Fowler: Four quick thoughts on UNC's win over Maryland

sfowler@charlotteobserver.comMarch 16, 2013 

— Four quick observations from the second ACC tournament semifinal Saturday, which UNC won, 79-76, after holding off a frantic Maryland comeback:

1. The best sign for North Carolina was that P.J. Hairston started the game and showed no obvious ill effects from the eight stitches he took on his left (non-shooting hand) Friday. The rotation on Hairston’s shot looked normal, he made about nine three-pointers in a row during pregame warmups and in the real game he finished with 13 points (although his shooting was off in the second half).

2. Maryland (22-12) is definitely good enough to be in the NCAA tournament and I would give the Terps a bid, but it’s questionable whether they will get in with that 8-10 regular-season conference record. Even with Dez Wells (30 points in the upset over Duke) having an off game compared to his first two here in Greensboro, the Terps still stayed toe to toe with UNC. Maryland had a chance to tie on the final possession, but Logan Aronhalt airballed a deep three-pointer and UNC smartly ran out the clock.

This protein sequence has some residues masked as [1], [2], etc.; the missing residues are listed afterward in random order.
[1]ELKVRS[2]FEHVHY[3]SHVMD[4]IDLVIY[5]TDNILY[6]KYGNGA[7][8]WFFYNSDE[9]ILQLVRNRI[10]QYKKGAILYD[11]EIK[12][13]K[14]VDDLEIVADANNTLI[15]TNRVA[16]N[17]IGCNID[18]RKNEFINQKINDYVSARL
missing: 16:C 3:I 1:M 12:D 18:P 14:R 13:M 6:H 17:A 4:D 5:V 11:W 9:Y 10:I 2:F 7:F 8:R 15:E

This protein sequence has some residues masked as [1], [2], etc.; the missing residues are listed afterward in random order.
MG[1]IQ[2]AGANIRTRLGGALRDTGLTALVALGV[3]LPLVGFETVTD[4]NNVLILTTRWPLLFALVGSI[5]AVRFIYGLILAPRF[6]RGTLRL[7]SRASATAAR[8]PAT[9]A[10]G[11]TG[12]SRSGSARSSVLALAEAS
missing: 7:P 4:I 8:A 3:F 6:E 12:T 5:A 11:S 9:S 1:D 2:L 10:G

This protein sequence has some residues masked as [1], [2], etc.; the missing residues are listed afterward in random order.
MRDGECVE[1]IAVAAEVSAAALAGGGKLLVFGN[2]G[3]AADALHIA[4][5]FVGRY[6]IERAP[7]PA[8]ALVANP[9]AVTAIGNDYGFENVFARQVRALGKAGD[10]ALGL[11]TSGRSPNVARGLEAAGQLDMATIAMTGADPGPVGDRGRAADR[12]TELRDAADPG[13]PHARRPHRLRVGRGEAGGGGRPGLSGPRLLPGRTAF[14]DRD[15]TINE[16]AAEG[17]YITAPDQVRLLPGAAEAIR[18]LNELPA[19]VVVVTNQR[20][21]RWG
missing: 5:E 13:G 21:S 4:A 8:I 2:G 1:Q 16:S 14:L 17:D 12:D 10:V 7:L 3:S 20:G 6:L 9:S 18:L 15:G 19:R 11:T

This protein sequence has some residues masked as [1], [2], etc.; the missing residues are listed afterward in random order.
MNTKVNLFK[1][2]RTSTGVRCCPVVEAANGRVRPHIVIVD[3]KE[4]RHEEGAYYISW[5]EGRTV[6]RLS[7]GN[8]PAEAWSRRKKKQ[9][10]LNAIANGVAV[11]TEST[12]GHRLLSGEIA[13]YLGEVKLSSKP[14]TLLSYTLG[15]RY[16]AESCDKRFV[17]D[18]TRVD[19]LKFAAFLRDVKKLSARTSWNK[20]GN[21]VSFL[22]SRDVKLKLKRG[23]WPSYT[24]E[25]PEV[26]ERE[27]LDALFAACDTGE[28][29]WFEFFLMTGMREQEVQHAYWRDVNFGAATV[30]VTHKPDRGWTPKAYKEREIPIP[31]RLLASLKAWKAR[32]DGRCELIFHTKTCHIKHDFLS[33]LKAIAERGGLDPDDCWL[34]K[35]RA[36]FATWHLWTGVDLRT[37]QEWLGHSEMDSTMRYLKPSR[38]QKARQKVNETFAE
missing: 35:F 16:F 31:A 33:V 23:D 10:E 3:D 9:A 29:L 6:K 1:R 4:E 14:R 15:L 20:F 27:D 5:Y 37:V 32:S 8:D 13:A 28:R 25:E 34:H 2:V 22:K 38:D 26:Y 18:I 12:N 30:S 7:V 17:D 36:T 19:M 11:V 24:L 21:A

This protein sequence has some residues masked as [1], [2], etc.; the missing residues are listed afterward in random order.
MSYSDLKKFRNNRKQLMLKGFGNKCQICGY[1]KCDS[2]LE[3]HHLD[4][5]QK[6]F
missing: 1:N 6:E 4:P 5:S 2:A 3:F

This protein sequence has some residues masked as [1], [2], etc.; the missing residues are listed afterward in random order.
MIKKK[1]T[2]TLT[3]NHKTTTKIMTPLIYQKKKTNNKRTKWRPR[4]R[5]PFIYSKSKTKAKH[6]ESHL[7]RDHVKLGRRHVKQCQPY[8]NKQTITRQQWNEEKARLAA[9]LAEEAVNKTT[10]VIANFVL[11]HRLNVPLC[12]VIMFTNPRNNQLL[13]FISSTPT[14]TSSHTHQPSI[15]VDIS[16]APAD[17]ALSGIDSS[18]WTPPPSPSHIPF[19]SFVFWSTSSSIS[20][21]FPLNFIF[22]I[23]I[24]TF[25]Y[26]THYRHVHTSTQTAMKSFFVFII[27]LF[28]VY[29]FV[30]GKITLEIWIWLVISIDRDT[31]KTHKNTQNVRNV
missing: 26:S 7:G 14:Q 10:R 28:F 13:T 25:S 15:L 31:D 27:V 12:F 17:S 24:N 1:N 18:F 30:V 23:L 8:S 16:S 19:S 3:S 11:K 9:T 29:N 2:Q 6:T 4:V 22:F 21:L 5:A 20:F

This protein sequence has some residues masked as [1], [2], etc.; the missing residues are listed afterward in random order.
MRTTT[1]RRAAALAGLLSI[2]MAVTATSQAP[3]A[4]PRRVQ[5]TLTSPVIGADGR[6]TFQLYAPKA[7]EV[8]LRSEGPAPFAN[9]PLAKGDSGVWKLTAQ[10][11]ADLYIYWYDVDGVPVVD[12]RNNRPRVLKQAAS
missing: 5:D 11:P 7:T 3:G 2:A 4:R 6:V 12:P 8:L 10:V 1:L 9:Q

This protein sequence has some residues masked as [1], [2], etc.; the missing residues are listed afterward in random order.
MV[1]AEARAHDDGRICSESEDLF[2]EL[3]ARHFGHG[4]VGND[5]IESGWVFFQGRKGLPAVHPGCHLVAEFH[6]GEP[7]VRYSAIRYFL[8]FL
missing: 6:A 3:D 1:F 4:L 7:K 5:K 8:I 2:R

3. Tournament officials had to be happy with North Carolina’s win. With N.C. State and Duke already out by the time the Tar Heels played, UNC represented the last chance at an in-state team in the final. If Maryland and Miami had met for the ACC championship in Greensboro, there would have been some yawning gaps in Sunday’s crowd.

4. One thing Saturday didn’t have: lead changes. There were exactly zero in Miami’s 10-point win over N.C. State and only one in the UNC-Maryland game (following a 2-0 Maryland lead). Although the second game was very close, this won’t go down as one of the most scintillating Semifinal Saturdays.

Fowler:; Twitter: @Scott_Fowler

News & Observer is pleased to provide this opportunity to share information, experiences and observations about what's in the news. Some of the comments may be reprinted elsewhere in the site or in the newspaper. We encourage lively, open debate on the issues of the day, and ask that you refrain from profanity, hate speech, personal comments and remarks that are off point. Thank you for taking the time to offer your thoughts.

Commenting FAQs | Terms of Service